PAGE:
Memory is the catalyst for Kinsey Milhone’s U outing, when she is contacted by a young man who has recollected a childhood incident that may be connected to a decades old, unsolved kidnapping. Kinsey’s intrigued, and using the plain, old-fashioned technique of searching public records and the library, finds a surprising number of clues, when following them up, however, the pieces won’t quite fit together. Meanwhile, she receives an invitation from her recently discovered maternal relatives, which stirs up all kinds of uncomfortable feelings. Kinsey is basically a loner, but her friends, landlord Henry and detective who trusts her, are there for her when she needs someone on which to air her thoughts.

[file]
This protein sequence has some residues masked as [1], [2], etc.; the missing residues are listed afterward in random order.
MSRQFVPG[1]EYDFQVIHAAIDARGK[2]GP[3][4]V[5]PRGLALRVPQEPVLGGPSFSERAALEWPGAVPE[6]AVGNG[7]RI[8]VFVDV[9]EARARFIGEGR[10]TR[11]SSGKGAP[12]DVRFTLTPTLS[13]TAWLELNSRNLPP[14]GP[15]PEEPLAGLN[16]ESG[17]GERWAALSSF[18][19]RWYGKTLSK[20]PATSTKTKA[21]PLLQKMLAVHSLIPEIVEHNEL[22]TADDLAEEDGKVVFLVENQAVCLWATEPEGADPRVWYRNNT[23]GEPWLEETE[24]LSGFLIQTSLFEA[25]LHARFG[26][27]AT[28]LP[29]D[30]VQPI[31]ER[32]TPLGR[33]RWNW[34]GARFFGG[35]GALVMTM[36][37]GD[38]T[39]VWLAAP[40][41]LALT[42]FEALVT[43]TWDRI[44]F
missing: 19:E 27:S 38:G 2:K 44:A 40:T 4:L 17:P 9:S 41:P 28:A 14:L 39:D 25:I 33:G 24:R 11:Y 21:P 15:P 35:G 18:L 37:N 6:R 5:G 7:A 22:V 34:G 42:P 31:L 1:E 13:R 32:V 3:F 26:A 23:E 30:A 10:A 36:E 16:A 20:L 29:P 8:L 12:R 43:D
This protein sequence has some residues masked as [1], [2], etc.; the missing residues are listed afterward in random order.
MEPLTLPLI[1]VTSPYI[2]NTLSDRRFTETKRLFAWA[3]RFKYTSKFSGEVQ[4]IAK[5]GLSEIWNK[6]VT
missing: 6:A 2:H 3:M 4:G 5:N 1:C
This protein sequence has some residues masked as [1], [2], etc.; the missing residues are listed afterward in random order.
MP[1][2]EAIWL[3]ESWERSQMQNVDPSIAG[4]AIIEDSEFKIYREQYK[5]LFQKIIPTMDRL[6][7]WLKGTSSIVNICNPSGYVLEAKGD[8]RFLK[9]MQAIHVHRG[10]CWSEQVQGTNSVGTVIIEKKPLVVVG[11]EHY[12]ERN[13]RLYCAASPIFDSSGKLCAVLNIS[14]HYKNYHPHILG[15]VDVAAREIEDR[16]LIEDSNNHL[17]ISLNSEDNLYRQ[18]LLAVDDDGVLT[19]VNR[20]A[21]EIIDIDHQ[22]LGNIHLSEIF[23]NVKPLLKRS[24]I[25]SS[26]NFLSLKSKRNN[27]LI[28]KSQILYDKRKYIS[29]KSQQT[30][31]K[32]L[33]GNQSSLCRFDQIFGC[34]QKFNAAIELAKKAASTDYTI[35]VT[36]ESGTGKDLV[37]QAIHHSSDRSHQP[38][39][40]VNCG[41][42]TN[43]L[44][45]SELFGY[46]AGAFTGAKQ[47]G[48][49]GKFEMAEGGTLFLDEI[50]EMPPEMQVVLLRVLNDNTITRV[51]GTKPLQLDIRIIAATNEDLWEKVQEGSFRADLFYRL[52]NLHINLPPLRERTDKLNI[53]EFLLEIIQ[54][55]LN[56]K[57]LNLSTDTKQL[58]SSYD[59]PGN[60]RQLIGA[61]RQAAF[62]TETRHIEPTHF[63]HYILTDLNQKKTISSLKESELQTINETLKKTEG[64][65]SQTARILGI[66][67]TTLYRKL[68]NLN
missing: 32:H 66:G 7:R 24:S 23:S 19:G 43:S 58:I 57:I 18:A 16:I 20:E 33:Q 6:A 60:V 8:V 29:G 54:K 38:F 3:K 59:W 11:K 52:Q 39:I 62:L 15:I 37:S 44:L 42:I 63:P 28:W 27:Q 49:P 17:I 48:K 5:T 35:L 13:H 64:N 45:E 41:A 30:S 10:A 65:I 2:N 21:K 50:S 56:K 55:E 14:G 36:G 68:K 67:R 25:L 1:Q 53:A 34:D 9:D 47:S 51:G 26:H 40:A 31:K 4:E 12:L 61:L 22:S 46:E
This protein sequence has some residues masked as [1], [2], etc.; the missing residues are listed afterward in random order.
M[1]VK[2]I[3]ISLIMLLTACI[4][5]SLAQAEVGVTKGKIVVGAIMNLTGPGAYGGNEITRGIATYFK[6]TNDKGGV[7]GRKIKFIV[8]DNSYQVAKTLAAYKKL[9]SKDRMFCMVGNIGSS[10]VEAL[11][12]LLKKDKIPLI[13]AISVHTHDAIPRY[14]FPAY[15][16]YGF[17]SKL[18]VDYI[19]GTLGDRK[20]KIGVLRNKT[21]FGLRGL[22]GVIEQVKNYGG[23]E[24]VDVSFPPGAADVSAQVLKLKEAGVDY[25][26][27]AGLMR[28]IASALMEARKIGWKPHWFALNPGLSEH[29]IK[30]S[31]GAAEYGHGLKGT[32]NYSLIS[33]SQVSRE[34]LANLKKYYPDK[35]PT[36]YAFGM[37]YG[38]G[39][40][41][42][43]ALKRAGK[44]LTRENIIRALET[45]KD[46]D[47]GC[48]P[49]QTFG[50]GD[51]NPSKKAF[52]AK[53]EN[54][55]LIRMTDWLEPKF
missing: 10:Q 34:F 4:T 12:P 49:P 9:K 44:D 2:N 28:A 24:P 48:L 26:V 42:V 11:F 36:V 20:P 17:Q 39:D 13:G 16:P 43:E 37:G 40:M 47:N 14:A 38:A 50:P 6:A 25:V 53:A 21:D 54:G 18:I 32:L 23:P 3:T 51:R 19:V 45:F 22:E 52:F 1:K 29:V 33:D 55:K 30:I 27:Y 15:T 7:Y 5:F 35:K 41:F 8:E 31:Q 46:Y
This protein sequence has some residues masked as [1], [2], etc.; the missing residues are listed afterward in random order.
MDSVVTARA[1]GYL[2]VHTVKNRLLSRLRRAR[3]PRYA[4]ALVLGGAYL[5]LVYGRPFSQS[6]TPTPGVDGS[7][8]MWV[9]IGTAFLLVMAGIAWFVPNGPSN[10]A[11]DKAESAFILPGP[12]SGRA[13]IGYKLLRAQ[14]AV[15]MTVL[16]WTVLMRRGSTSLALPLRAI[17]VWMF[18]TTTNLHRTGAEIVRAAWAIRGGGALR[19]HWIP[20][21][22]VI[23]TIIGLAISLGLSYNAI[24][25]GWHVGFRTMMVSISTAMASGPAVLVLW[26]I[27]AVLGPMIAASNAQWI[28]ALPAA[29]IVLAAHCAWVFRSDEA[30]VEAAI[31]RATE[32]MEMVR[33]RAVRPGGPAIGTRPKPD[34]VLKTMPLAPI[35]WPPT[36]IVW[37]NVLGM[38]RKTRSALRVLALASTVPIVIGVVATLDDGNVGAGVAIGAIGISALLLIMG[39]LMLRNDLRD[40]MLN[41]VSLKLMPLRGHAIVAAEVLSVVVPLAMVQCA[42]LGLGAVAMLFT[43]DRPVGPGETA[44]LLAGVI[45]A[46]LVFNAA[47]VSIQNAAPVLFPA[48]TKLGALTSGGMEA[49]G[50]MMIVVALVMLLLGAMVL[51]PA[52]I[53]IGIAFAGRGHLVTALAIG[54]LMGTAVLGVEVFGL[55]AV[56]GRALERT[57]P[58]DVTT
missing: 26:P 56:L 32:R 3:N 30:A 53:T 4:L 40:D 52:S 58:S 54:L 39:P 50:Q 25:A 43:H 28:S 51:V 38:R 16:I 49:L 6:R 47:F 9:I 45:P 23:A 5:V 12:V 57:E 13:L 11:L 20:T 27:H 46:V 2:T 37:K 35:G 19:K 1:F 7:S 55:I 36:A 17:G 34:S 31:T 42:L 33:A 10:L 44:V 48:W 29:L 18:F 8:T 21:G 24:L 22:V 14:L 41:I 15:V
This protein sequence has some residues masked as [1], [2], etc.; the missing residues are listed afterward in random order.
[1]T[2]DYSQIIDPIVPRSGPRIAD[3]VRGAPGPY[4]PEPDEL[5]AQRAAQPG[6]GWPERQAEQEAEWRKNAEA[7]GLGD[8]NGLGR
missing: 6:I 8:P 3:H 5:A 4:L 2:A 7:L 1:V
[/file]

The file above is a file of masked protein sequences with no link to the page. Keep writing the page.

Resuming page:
Undertow opens with a statement from Kinsey: “Here’s the odd part. In my ten years as a private eye, this was the first case I ever managed to resolve without crossing paths with the bad guys. Except at the end, of course.” This is a mystery in which the identity of the kidnapper seems obvious, yet it is anything but. Kinsey’s actions at the very end illustrate her tenacity and willingness to behave in accordance with her principles. She’s a tough lady, a good person who deserves more good things than life has heretofore given her.